An excellent read – Sebastian Faulks “A Week in December”

You need to add this to your Christmas reading list. Sebastian Faulks is a skilled author and I have enjoyed most of the novels of his that I have read.

This one describes a collection of intersecting lives in London that paint a rich, intriguing, and insightful picture of the medley of personalities and cultures that make up our society today. These range from obsessive financiers to suicide bombers. Just read it…

Thames and Severn Canal walk

Toni and I did a walk near Stroud and Cirencester today. It was 11 miles, which was longer than usual for us – perhaps in training for our upcoming trip to Nepal! It's been a dry sunny day, which was great for walking, and part of our route was along the derelict Thames and Severn Canal which I'd never heard of before. It opened in 1789 and closed in 1911 as costs of maintenance outweighed income. We started our walk in Sapperton, where the canal enters a 3109 metre tunnel – one of the longest in the country.

Steph Hovey Clifford Village Band

Over the August Bank holiday we enjoyed a trip to the Limetree Festival (of music) near Leeds, where the highlight was Steph performing with the Clifford Village Band.

They expected to perform one set, but were asked to perform another. I recorded five videos of the band and here's one of them (it's on Facebook too).

To see them all, go to my YouTube site (Look at my uploads, or the Clifford Village Band playlist.)

“Wait here to be seated”

Today we enjoyed some orienteering (I last did so when I was a teenager) and had decided to go to Polly's Tea Rooms in Marlborough for one of their famous cream teas. The orienteering took less time than we had anticipated, so we chose lunch instead. Polly's Tea Rooms have a great reputation, so we were looking forward to this with some anticipation.

When we arrived we were met by a sign which said, “Wait here to be seated.” A family of three were ahead of us in the queue and we wondered how long we would wait. Nobody attended to us to welcome us or give us an idea of how long the wait might be. Nobody seemed to have that role or to feel that such an action was important. Meanwhile we watched the bustle of waitresses clearing tables, and a queue of people alongside us waiting to pay for their table gradually reducing.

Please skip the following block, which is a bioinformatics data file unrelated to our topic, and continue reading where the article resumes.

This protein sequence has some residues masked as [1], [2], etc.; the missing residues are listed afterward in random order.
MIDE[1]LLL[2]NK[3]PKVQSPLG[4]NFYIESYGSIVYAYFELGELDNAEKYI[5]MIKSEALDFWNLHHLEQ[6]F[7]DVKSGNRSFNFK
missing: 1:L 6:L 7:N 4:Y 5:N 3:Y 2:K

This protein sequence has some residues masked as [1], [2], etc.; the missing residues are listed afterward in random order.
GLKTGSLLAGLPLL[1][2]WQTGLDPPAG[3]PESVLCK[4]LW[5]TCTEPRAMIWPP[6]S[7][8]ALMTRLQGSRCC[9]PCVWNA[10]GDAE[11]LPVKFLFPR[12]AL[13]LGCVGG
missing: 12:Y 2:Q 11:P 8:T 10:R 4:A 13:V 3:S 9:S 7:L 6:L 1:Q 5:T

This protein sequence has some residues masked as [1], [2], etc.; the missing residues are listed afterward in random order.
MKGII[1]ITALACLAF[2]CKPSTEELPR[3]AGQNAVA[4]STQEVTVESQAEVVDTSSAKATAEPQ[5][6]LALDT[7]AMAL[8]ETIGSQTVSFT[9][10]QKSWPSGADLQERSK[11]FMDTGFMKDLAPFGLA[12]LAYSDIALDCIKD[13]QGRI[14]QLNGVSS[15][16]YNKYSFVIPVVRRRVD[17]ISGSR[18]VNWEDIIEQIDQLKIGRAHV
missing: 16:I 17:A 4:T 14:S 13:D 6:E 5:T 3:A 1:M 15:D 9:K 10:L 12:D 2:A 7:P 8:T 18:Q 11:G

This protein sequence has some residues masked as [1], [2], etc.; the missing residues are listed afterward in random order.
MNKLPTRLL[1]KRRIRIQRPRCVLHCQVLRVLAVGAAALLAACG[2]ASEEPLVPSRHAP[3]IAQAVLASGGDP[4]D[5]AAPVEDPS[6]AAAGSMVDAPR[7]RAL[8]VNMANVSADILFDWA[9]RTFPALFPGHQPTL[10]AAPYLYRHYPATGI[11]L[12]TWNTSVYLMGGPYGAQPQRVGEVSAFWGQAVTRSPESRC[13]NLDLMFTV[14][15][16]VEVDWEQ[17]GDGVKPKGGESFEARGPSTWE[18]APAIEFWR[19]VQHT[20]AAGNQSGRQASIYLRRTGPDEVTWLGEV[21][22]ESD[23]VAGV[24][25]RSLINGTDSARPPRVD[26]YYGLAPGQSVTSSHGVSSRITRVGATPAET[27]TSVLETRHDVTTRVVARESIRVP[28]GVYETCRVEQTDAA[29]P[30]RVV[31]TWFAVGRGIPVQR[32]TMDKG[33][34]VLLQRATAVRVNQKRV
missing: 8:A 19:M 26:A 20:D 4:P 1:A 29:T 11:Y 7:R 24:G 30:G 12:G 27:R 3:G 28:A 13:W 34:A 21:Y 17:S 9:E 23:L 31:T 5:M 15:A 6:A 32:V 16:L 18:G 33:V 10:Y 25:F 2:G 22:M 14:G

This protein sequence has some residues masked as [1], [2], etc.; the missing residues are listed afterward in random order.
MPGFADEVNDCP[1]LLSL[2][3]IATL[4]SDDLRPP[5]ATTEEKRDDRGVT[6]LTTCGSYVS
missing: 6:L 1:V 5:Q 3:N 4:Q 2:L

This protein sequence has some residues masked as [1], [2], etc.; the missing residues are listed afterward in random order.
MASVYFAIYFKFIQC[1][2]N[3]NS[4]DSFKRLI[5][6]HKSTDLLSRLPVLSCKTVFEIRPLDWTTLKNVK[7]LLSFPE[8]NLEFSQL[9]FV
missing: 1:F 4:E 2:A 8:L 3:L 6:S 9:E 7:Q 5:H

After what seemed like half an hour, but was probably five to ten minutes, and by which time there was a significant queue behind us, the waiter finished collecting money and told us we would have to wait a few minutes.

I suggested to him, probably more aggressively than I should have done, that it would have been nice to have been greeted earlier. When we were politely pointed towards a table a little later I wondered why we had all been queuing as there seemed to be quite a few empty tables around.

I found it interesting how this experience diminished our enjoyment of the restaurant. Does it take a lot to say “hello” to people rather than line them up like cattle? Perhaps what felt like a poor welcome was not intentional – maybe half the staff had phoned in sick, and the difficulty for service industries is that people rate them on the whole experience and not just on what they think their core product is.

Perhaps as I get older I become less tolerant, or perhaps I am just more aware of what good service can look like. I also find myself surprised at the number of businesses who do not seem to have a way of encouraging feedback from their customers. Good feedback provides testimonials that help with marketing. On the other hand complaints are a gift to draw attention to the way things can be improved, and to prevent the diminution of reputation and sales that can be caused by disatisfied customers.

When the meal came it was good – scampi and chips cooked to perfection – however next time I'm in Marlborough Polly's Tea Rooms will not be the place I have been looking forward to going, rather it will be one of a number of possibilites alongside the other pubs, hotels, and restaurants.